Jackie Speier was a legislative counsel working for a California congressman when she was left for dead on an airport runway in Guyana, South America, in 1978. She was investigating Jim Jones, a charismatic religious leader whose Peoples Temple had come under scrutiny from parents alarmed at his hold over their young adult children.
Speier was shot five times by Jones loyalists and played dead in order to survive. Her boss, Rep. Leo Ryan, was killed, together with two members of an NBC crew following the story and countless others attempting to leave, including several defectors. That was only part of the massacre. Back at the commune Jones had established, 909 of his ardent followers followed him in a murder-suicide pact, downing a cyanide-infused flavored drink, an act of true believership that has since become known as “drinking the Kool-Aid.”
Parents got some 300 children to consume the poison, behavior that four decades later can only be understood in the context of a cult. It took Speier multiple surgeries and years to recover. Today, at age 70, she is a seven-term member of Congress representing the Bay Area of California. She spoke with The Daily Beast about her reflections on the Jonestown cult and the parallels she sees in the blind loyalty that followers of President Trump exhibit on a daily basis.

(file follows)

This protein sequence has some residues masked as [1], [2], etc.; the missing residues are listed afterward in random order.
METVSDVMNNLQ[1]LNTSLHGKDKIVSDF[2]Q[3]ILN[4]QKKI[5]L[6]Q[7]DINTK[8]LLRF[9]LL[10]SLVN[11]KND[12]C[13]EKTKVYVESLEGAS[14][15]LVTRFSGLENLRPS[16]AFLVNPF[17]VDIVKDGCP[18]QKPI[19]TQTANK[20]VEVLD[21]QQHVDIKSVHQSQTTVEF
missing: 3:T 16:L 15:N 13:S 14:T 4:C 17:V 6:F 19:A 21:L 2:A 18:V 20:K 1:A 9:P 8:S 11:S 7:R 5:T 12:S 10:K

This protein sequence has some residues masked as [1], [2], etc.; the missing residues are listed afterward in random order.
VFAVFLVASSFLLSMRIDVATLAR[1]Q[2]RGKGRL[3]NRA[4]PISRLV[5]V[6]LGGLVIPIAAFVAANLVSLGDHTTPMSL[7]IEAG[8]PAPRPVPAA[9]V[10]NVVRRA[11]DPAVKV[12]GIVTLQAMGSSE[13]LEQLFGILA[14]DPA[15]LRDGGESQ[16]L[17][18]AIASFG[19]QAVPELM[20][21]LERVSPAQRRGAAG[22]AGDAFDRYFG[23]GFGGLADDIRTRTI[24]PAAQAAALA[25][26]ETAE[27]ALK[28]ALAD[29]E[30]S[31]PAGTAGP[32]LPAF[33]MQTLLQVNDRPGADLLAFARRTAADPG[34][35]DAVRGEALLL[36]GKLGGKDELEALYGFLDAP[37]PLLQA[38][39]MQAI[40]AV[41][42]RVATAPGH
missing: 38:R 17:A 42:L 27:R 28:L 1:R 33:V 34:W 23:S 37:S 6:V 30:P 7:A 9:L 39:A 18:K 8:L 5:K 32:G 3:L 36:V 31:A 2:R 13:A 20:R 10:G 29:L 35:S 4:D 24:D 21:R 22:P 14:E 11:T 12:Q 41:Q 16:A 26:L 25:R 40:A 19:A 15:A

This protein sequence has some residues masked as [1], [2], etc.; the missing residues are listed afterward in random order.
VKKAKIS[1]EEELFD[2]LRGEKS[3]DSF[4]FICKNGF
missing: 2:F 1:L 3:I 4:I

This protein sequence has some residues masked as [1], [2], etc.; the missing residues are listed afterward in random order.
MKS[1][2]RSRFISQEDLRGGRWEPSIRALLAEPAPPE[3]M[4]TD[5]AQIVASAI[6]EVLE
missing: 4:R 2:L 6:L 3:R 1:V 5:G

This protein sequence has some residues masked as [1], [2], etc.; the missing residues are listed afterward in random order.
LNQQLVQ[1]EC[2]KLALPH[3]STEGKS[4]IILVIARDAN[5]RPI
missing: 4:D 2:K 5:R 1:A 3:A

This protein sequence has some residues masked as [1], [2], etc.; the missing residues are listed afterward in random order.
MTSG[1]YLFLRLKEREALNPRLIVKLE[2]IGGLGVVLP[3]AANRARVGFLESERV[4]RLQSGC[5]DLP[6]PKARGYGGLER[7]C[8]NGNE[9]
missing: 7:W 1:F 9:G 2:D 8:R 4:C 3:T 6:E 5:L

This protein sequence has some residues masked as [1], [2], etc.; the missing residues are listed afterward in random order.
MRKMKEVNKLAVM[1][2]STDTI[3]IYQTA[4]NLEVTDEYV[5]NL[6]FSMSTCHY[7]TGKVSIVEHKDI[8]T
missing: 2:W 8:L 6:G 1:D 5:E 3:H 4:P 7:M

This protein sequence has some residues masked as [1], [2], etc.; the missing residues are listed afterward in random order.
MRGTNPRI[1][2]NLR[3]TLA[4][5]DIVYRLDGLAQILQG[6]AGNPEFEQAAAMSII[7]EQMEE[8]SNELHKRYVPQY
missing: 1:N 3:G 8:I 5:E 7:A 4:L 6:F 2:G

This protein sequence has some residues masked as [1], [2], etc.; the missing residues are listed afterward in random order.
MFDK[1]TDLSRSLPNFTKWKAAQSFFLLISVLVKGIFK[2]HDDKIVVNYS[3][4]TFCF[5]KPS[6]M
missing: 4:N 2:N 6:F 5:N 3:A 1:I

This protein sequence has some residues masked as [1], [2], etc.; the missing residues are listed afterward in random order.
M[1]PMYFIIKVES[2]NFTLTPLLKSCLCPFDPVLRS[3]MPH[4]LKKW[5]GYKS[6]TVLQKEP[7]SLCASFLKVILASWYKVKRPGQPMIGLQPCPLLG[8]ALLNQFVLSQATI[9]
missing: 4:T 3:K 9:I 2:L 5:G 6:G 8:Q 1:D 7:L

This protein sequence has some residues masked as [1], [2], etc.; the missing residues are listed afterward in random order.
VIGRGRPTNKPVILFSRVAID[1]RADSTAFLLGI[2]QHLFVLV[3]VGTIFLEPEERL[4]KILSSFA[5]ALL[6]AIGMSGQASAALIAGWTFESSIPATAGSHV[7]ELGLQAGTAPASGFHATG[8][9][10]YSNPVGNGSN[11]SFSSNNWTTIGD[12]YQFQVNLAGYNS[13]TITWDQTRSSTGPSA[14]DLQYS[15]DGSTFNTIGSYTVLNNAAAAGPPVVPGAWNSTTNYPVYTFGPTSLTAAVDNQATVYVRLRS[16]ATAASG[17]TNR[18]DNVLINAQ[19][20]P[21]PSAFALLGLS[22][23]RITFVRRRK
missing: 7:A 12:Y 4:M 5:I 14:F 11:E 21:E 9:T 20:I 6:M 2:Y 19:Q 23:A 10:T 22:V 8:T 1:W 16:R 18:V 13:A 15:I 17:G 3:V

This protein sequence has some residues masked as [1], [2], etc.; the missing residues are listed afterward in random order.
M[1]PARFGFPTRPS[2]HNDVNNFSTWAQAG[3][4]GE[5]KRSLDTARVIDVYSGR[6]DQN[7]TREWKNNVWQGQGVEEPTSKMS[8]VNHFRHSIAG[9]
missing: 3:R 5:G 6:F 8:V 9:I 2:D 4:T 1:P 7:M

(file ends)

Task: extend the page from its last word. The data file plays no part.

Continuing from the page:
“Whether it’s a religious or a political group, the same techniques are pervasive,” she says, ticking them off. Create a sense of doom, as in the suburbs will be overrun. Repeat falsehoods over and over to make them real, as in the election was rigged. Strip people of their independence. It took 39 days for Senate Leader Mitch McConnell to say Joe Biden won the election.
Speier didn’t arrive at her conclusions lightly. Two years ago, on a book tour to promote her memoir, Undaunted: Surviving Jonestown, Summoning Courage, and Fighting Back, she was stunned when people asked her to compare Trump to what happened at Jonestown. “I recoiled from the question. I wasn’t prepared to think this was a parallel. Now, four years into this nightmare of melodrama and manipulation, the parallels are pretty clear,” she says.
For Republican senators unwilling to acknowledge Biden won the election, it’s about self-preservation in a party dominated by Trump. Angering Trump can bring retribution in the form of a primary challenge.
It’s not that different from the Peoples Temple, where adherents feared they would be ostracized from the community if they challenged Jones. “Community had become their family,” says Speier. “And like the 70 percent of Republicans today who think the election was filled with fraud, those that had some sense of independence couldn’t express it. Once you get deep into something like this, even if you know it’s not right, you stay there, you’re transfixed.”
In the Peoples Temple investigation, Speier researched aspects of mind control, more colloquially known as brainwashing, where the human mind can be controlled by certain psychological techniques, “and the president in a twisted way was doing the same thing,” she says.
Jones said he was creating a utopia for his followers, a community of mixed race and mixed ethnicities, and he was well-connected to the political elite in San Francisco. He helped elect George Moscone, “the people’s mayor,” in 1975 and was rewarded with appointments to the Human Rights Commission and eventually to the Housing Commission.